Every Day not your everyday romance – Blu-ray review

Every DayDavid Levithan’s bestselling young adult novel comes to life in the movie adaptation Every Day. It follows the story of “A,” a genderless, bodyless spirit who wakes up in a different body every 24 hours. He/she always inhabits someone of the same age, never too far from the previous body and never the same person twice. “A” takes the form of several teens from different backgrounds, race, genders and shapes.

“A” first appears in the body of Rhiannon’s (Angourie Rice) boyfriend, Justin. She spends the day with him and notices that he’s different — feeling all the more drawn to him and even confides in him about her father. The next day, however, Justin goes back to being the chain-smoking dude he’s always been. “A” then appears as Amy, a student who asks if she could shadow Rhiannon, and then as Nathan, a geek at a party who dances with her. None of these people remember what happened to them the day they are taken over by “A.”

“A” finally decides to reveal his/her secret to Rhiannon, who obviously feels like she’s being pranked at first. But she later believes him, and every day they try to find each other. They are two souls who are drawn towards each other. It isn’t the outward appearance that matters to her, but the way they connect, bond and the way they see the world. Their love story soon takes a toll as they try to envision what life will be like for them if they were to continue like this. Can love conquer all?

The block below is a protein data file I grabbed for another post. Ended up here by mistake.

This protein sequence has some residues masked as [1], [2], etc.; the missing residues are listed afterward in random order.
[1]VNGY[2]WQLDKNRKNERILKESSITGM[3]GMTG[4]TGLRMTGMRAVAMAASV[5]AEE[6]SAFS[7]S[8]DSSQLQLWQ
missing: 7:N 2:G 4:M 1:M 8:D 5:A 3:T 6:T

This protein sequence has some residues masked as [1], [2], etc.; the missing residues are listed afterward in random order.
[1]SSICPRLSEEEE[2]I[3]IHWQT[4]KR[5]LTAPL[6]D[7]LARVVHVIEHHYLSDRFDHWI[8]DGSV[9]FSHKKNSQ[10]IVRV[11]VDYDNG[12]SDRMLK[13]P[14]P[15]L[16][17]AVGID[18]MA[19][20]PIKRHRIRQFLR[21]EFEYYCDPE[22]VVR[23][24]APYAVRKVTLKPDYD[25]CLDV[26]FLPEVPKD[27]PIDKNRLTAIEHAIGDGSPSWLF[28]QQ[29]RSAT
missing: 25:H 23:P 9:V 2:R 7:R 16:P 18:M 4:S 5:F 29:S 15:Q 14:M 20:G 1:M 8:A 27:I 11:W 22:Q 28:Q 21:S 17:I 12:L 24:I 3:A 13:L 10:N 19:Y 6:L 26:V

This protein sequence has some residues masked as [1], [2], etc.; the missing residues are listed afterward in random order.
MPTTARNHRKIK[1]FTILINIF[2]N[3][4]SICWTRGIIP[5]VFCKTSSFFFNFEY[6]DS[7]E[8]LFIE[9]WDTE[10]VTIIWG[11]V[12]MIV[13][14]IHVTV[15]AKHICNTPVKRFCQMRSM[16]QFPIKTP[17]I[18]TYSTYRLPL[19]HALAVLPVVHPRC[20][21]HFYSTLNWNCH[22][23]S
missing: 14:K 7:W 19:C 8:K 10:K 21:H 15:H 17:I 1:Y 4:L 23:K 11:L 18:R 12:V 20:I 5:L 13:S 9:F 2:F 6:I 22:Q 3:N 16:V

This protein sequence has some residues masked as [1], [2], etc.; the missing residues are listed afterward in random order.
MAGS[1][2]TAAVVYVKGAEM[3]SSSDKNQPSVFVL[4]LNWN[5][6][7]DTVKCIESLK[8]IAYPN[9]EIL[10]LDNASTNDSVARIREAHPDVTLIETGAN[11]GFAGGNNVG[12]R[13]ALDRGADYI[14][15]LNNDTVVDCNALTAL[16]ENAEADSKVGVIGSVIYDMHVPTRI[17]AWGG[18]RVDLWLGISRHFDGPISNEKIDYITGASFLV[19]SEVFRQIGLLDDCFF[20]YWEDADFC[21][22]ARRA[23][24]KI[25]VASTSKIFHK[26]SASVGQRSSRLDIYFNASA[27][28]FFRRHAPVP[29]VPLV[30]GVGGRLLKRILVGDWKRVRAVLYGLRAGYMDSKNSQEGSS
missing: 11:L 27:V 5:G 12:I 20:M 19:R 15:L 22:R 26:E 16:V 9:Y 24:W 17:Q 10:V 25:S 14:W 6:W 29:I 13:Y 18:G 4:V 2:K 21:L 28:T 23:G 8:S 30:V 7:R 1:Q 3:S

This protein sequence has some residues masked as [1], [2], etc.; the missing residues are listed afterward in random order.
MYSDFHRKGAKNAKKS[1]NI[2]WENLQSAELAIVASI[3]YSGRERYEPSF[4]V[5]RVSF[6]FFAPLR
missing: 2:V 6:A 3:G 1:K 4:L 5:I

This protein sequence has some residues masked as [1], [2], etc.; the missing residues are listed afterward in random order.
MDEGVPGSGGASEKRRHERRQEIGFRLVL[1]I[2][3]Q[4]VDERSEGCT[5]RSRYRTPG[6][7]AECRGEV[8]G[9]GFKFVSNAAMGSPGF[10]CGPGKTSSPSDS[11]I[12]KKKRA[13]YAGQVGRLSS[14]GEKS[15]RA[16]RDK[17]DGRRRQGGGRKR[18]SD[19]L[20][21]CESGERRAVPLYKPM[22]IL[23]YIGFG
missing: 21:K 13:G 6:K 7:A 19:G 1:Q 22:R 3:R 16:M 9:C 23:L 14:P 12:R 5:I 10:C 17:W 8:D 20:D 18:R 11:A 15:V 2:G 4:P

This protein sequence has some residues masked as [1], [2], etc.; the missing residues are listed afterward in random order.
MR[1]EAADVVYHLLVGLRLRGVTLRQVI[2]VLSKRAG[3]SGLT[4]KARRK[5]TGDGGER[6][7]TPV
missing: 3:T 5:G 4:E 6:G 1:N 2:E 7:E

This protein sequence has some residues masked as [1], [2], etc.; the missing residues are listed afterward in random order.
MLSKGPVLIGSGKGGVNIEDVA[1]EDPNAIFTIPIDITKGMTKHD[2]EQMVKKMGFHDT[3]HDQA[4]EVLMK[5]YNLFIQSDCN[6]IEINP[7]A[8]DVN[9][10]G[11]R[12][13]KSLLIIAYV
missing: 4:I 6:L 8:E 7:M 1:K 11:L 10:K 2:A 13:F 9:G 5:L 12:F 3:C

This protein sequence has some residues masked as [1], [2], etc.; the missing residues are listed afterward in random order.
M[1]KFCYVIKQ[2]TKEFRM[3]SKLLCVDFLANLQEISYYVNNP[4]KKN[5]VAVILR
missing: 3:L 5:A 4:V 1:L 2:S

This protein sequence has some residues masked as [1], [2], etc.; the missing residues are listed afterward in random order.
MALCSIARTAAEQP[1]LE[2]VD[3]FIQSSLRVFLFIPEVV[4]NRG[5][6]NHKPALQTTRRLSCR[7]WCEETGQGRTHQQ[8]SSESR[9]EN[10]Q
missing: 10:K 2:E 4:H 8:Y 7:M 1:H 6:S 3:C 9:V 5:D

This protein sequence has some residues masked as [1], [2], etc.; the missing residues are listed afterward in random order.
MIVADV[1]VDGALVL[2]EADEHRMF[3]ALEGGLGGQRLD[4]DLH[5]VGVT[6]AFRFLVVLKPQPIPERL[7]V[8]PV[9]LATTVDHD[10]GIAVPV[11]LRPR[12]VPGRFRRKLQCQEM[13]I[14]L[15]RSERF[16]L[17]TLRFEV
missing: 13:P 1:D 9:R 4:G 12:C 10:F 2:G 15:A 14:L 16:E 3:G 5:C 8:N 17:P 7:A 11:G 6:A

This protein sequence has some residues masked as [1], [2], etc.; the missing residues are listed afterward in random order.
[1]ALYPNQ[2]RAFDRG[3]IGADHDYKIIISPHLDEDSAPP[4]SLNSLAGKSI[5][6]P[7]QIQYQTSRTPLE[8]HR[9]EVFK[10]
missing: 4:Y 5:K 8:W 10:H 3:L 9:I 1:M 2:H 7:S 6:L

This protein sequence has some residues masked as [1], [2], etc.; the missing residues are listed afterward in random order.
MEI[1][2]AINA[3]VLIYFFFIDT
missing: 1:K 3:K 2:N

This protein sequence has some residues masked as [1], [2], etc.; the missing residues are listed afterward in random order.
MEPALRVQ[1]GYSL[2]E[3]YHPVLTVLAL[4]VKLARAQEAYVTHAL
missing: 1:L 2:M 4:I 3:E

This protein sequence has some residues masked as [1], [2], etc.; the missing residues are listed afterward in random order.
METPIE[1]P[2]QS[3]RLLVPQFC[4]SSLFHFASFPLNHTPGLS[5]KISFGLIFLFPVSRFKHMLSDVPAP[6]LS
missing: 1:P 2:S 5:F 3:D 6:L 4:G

The film is packed with layers of messages about love, acceptance and the way one sees the world. She doesn’t just fall in love with a body, but a soul. It’s a thought-provoking film embedded in a teen romance that makes you think about the bigger picture and how we view people. It’s certainly a twist on YA romances, and may not be up everyone’s alley.

Angourie Rice is a fresh face whose first starring role makes quite the impact. She carries the film and conveys a young teen’s first love with flare, innocence and sincerity. She shares chemistry with each of the bodies that “A” inhibited, which is a testament to her strength as an actor.

Bonus Blu-ray features include Love is Love, Every Day People, An A By Another Name, Book to Film Adaptation and Deleted Scenes. Viewers who liked the concept of a spiritual being might enjoy the subplot about there being others like “A,” and a featurette involving original author David Levithan who talks about the page-to-screen adaptation. ~Marriska Fernandes

If you have seen the film and would like to review it, click here.

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